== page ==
The business of Fashion and Textiles is the most polluting in the World and Denim and jeans is THE biggest culprit of all. It is a water intensive industry. Needing gallons of water for cotton growing, dyeing and finishing. All manufacturing facilities are located near to a natural water source and although it is a global law to return the water back to the source as clean or cleaner than when it was taken out there are a number of countries and companies that flout the law, China, India, Bangladesh to name but a few. The dyeing of Indigo is chemical and dye heavy emitting such filthy water, sludge and slurry killing everything it contacts when returned to the environment without being correctly cleaned. These heavily polluted waters then soak into the earth contaminating the soil within their proximity. It takes 8000 litres of water, almost 2000 litres of which is required to grown the cotton, and 5 kgs of harmful chemicals to make a pair of jeans. And there are millions of pairs of jeans manufactured in all the offending countries. Which is why there is a Worldwide mission to clean up the denim and jeans industry fast.
For example in 2010 it was said that the dust in Xintang city, China was blue. The city was so polluted houses couldn’t be given away, no-one wanted to live there. The area used to be famous for fruit growing and fishing now there is no sign of farming. Instead it is an industrial park with oil tanks and a waste water treatment plant.
Thankfully most offending companies and cities are cleaning up their act. But not quickly enough.
Cotton is a environmentally harmful and water intensive crop to grow requiring almost 2000 litres for enough cotton to make a pair of jeans. The crops need constant irrigation and the chemicals required to keep the crops pest free are harmful to both soil and the environment. Most fashion and textiles are made from cotton but jeans are the single biggest user and being the most popular items of clothing across all generations. So in wearing our beloved jeans we are contributing to the destruction of the environment.
Organic cotton is much better being grown without chemicals. It still requires water but this comes from above naturally. It also cannot be grown on land that has had any other crop for 5 previous years. It is picked without polluting machine so it is energy less. Organic cotton is therefore in short supply. Certification allows the consumer to make organic cotton an informed choice.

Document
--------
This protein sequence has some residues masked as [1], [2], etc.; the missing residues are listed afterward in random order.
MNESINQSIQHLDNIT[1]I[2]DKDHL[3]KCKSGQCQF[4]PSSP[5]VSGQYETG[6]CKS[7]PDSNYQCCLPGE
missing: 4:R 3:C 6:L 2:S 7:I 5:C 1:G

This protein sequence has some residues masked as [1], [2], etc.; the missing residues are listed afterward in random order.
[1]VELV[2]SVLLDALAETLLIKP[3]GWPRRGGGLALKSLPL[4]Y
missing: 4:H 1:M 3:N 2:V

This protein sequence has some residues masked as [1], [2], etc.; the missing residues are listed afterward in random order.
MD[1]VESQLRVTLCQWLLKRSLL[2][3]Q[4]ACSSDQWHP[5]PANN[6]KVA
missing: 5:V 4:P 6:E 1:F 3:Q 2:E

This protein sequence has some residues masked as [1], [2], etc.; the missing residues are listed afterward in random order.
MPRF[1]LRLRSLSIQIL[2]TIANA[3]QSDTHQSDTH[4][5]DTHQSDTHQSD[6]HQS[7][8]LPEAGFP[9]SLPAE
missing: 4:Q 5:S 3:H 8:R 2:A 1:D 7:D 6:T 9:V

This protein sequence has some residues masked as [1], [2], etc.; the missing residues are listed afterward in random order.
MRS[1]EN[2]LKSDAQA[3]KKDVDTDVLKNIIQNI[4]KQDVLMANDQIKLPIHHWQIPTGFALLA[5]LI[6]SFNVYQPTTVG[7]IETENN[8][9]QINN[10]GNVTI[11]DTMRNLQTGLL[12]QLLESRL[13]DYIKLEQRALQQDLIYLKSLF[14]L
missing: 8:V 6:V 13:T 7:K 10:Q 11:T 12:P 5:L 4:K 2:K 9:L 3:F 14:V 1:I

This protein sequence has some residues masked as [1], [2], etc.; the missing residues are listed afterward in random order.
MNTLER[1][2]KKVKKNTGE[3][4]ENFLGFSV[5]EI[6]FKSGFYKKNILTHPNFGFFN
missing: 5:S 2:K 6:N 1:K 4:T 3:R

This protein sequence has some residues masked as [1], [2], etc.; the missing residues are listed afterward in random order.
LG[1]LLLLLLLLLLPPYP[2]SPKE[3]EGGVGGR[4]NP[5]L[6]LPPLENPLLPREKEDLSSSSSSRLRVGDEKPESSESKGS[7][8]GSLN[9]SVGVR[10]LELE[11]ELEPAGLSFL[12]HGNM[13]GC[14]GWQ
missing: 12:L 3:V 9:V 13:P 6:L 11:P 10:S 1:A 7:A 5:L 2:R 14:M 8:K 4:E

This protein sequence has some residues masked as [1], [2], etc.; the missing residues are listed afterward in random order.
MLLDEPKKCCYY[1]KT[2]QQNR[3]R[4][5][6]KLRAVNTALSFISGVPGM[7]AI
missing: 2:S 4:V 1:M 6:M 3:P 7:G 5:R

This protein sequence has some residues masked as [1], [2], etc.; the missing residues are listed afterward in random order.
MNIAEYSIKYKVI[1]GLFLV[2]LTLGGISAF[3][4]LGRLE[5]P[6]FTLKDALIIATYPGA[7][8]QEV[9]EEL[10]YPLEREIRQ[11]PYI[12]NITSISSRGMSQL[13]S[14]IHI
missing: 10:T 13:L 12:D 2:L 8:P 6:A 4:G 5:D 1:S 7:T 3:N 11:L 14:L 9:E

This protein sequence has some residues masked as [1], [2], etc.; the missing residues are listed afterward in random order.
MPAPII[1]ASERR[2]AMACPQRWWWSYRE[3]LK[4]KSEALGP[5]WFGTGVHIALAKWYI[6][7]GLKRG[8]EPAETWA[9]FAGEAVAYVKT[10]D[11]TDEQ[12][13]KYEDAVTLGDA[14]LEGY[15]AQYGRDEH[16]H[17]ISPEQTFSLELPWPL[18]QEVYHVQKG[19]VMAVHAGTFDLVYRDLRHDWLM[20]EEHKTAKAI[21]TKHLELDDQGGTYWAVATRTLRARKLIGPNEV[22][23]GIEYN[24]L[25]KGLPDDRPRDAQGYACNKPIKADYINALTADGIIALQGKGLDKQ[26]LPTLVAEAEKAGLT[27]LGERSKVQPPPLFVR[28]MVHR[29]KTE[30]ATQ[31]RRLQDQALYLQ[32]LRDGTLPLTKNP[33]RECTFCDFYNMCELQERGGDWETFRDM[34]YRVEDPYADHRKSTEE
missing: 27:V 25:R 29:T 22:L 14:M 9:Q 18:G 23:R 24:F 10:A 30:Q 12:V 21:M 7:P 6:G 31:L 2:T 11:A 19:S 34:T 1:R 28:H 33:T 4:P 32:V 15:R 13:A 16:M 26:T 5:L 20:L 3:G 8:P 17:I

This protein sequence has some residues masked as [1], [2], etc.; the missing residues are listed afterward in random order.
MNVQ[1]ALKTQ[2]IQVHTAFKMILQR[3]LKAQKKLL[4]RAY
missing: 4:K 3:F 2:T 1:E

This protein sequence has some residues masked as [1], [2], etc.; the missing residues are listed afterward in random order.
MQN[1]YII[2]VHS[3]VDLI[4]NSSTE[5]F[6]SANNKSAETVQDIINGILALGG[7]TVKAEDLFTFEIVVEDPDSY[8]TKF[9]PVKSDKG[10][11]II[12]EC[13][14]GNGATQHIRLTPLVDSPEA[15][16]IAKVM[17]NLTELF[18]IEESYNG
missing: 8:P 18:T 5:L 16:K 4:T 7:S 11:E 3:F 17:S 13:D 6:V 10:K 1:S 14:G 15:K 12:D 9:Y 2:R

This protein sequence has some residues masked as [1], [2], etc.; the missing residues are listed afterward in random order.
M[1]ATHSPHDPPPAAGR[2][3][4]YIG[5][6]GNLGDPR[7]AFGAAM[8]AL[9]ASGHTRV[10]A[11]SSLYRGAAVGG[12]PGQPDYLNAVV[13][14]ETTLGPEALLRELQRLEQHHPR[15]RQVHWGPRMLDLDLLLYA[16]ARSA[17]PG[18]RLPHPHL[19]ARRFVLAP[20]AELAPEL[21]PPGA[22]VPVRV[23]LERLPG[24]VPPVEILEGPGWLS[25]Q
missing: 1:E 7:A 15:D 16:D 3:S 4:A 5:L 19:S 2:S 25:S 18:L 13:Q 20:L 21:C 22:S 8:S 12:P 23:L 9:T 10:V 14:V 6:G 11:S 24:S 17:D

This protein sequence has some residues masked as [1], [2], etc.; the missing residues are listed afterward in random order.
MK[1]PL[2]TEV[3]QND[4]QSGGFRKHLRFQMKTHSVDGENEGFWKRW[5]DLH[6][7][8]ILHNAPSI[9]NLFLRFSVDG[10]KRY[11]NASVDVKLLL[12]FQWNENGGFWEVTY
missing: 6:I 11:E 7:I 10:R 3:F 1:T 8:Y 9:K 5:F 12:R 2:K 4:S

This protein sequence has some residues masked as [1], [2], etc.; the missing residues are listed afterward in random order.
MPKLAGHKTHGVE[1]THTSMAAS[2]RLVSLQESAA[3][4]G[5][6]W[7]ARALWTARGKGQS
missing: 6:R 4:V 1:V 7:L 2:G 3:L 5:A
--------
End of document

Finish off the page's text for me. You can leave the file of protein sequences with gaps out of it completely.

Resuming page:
BCI cotton , Better Cotton Initiative, is another answer. Chemicals used are reduced and less harmful and the picking of the cotton energy less. Farmers are remunerated with a living wage and the whole process is closely monitored. Big retail brands such as Ikea, Levi, M&S, Uniqlo, H&M all are part of the BCI users community.
All denim manufacturers are under pressure to provide denim made with organic cotton or BCI cotton at the same price as ordinary cotton. This is a positive step even if those manufacturers are non too happy to swallow the additional cost
WATER! The most precious and most essential element of life.
We are abusing its supply, taking the provision of clean water for granted. I have written above the need for waste water to be cleaned and of the water greedy cotton crops to be limited. What is bizarre in this world of denim is that most of the World’s denim is made where the water supply is limited. Made in hot arid countries where boreholes are relied upon for the water supply. Why? Because these countries have historically the cheapest labour. And whilst the making of broad denim is not labour intensive the making of the jean is. The jean is also responsible for the consumption of the majority of the gallons and the use of harmful chemicals.
Happily both Jeans Brands and Denim manufacturers are at last waking up collectively and individually doing something about their filthy industry.
Waste water treatment is a global requirement by law. Recycling and recovery of all chemicals used in the processes is now the norm. Changing the way in which a jean is “finished” is saving millions of gallons of water - ozone fabric finishing, laser finishing the garment instead of stone washing; dry finishing instead of water tumbling are having a hugely beneficial effect. Recycling of post consumer waste and post industrial waste is changing the nature of the jean itself. Alternative cellulosic fibres makes a softer more drapey denim even when blended with cotton and we are also looking at a “cotton free” jean which will be the cleanest item of clothing in your wardrobe.
Maybe soon we will only be able to buy traditional 3x1 heavy weight cotton jeans from vintage stores at high prices!